All recordable drives can read DVD-ROM discs, but each uses a different type of disc for recording. DVD-R, which first became available in 1997, can record data once (sequentially only), while the rewritable formats, DVD-RAM, DVD-RW and DVD+RW, can all be rewritten thousands of times.

DVD-RW is Pioneer's evolutionary development of existing CD-RW/DVD-R technology, which became available at the end of 1999, while the alternative DVD+RW standard was developed by Phillips and Sony. Although it is impossible to predict the ultimate outcome of this particular standards battle, it is easy to understand why some IT departments are reluctant to purchase recordable DVD systems until the standards have been finalized.

Common Benefits of Recordable CUs and DVDs

Both CD and DVD technologies offer many benefits in the corporate IT world, starting with the highly portable nature of the drives and media. No one would dream of lugging a magnetic tape drive around on the road, but every notebook computer maker offers optional or built-in recordable CD and DVD drives, or combo drives that can handle both media. The discs themselves are very lightweight, yet relatively durable, especially compared to tape cartridges.

CD/DVD discs are ideal for transferring large amounts of data or files from one system to another. Whether you are transferring data, audio, video or image files, there is an optical disc that will suit your needs. CDs can be written in under three minutes, while DVDs can be written in less than 15 minutes. And with advanced recording features such as BURN-Proof, it is nearly impossible for users to create "coasters."

Cost is another factor that goes in favor of CD and DVD. When purchased in bulk quantities, the media costs a fraction of a cent per megabyte, and the prices of drives keep falling. Compared with other segments of the removable storage industry, the CD/DVD market is dominated by large multinational companies with well-known brand names, so there's little risk of buying a dead-end solution from a company that won't be around to support it tomorrow.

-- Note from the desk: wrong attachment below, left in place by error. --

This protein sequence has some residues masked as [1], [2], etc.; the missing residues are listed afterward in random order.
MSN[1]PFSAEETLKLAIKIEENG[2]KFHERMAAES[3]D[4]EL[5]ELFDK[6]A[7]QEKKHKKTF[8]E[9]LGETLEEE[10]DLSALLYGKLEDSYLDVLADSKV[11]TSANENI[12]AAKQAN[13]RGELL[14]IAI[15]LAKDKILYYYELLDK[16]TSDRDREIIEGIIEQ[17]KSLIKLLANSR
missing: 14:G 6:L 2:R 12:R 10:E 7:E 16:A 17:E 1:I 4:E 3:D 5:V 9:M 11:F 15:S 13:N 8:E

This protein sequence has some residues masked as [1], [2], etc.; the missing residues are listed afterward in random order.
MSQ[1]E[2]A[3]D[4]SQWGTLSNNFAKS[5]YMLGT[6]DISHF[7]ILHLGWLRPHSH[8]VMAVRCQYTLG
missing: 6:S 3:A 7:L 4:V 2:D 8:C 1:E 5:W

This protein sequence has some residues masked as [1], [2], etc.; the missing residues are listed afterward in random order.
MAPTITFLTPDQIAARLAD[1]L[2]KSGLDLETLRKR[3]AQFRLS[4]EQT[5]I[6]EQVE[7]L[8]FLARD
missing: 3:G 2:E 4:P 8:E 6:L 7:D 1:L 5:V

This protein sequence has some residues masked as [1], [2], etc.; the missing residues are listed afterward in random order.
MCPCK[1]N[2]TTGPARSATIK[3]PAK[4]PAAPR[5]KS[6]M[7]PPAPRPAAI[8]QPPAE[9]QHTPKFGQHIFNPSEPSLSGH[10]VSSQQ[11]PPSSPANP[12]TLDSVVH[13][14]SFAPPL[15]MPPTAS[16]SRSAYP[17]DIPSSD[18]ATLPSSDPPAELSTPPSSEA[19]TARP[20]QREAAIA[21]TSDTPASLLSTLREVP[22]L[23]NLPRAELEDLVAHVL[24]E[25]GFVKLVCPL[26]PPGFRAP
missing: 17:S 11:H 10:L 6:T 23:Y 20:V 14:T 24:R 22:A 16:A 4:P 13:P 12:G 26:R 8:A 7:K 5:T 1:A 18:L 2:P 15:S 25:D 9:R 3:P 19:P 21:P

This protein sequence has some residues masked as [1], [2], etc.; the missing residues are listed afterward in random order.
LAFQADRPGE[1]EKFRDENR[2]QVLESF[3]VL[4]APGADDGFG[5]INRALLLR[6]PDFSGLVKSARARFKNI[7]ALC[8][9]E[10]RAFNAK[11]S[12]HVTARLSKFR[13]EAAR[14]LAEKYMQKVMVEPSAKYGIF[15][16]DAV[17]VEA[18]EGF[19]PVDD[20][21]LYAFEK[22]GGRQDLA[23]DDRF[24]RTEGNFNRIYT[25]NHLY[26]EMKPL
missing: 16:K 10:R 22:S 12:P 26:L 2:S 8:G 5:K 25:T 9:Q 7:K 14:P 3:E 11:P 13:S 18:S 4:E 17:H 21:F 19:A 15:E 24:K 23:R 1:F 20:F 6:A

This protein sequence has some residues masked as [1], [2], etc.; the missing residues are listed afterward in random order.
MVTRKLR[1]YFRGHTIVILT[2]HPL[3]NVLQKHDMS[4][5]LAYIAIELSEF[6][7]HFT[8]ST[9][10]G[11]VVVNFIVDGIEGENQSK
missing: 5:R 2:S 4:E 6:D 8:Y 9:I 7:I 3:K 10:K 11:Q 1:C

Overall, it is relatively easy for IT departments to feel comfortable about purchasing CD and DVD recording technology because it's stable and inexpensive. At the same time, the small data storage capacity of CDs makes them somewhat less useful compared with the much larger capacity of DVDs.

Data Storage and Backup Applications

As computer systems and their associated applications grow, demands on data storage also increase proportionally. Five years ago, a hard drive of two gigabytes might have been sufficient for most office applications. Today, 20 gigabytes is probably closer to the norm.

One reason is that individual application files keep getting larger and larger. Data is no longer restricted to simple text or numerical form, but encompasses multimedia and high-quality image processing. A single PowerPoint presentation, for instance, may include embedded audio, pictures, or even video clips, resulting in a file size that exceeds one gigabyte!

Currently, erasable optical storage is too slow to be used as a computer's main storage facility, but as the speed improves and the cost comes down, CD-RW and DVD-RW devices are becoming a popular alternative to tape systems as a backup method. One important advantage in this age of the "mobile knowledge worker" is that CD and DVD burners provide individualized backup of standalone computers, including notebooks, whenever and wherever you want it.